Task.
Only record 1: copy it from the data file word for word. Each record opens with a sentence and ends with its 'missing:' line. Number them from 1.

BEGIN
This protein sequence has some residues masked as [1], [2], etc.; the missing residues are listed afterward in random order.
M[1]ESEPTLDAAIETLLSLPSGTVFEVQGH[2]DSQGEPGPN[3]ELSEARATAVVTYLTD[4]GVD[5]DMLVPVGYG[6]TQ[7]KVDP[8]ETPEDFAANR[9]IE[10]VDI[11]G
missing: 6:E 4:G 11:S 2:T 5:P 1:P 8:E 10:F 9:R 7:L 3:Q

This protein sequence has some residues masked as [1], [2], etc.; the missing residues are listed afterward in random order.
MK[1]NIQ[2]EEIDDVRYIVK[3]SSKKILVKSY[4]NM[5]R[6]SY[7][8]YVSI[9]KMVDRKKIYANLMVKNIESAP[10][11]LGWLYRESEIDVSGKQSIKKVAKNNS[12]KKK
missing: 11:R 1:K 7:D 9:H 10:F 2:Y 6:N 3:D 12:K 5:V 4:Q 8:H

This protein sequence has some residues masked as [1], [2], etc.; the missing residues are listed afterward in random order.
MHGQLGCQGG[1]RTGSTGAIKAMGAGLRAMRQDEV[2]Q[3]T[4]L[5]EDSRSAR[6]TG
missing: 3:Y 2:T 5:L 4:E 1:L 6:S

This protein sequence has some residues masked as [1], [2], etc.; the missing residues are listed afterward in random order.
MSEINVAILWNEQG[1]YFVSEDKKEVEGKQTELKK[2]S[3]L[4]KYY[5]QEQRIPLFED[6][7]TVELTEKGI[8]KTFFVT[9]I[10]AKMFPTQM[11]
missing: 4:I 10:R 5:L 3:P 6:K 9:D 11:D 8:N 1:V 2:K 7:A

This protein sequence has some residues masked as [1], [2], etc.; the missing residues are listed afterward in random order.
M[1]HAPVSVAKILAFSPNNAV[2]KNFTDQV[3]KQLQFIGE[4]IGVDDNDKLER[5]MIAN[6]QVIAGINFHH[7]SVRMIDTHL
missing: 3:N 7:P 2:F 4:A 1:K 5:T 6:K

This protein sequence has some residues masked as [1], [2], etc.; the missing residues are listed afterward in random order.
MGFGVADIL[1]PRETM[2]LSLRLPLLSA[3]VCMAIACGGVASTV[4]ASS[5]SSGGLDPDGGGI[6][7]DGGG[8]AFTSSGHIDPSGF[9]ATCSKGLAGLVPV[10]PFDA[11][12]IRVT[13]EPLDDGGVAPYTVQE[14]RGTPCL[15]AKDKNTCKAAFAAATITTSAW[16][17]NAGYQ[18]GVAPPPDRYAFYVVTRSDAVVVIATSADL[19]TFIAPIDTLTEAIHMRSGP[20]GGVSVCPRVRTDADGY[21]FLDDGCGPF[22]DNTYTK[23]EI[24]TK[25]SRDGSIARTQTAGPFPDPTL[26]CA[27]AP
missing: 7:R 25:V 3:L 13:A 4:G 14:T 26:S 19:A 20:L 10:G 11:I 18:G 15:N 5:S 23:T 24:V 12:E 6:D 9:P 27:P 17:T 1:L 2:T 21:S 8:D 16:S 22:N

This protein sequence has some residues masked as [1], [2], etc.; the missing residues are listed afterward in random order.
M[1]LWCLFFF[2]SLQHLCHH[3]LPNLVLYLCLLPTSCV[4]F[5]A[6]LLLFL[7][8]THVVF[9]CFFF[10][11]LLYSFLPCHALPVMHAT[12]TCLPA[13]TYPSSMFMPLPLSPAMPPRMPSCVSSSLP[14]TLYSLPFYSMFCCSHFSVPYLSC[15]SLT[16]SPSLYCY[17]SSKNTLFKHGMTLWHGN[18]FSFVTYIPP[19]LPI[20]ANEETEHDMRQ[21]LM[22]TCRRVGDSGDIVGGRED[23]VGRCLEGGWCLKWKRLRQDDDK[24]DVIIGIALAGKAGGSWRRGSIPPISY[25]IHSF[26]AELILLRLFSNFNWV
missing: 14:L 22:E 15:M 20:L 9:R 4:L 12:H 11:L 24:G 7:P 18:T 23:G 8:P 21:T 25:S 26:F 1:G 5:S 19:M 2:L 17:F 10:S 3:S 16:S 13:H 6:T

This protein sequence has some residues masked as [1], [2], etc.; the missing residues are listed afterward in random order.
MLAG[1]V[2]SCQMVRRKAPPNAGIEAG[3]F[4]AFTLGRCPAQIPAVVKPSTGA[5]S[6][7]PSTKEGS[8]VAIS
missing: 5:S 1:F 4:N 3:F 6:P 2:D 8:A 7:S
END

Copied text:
This protein sequence has some residues masked as [1], [2], etc.; the missing residues are listed afterward in random order.
M[1]ESEPTLDAAIETLLSLPSGTVFEVQGH[2]DSQGEPGPN[3]ELSEARATAVVTYLTD[4]GVD[5]DMLVPVGYG[6]TQ[7]KVDP[8]ETPEDFAANR[9]IE[10]VDI[11]G
missing: 6:E 4:G 11:S 2:T 5:P 1:P 8:E 10:F 9:R 7:L 3:Q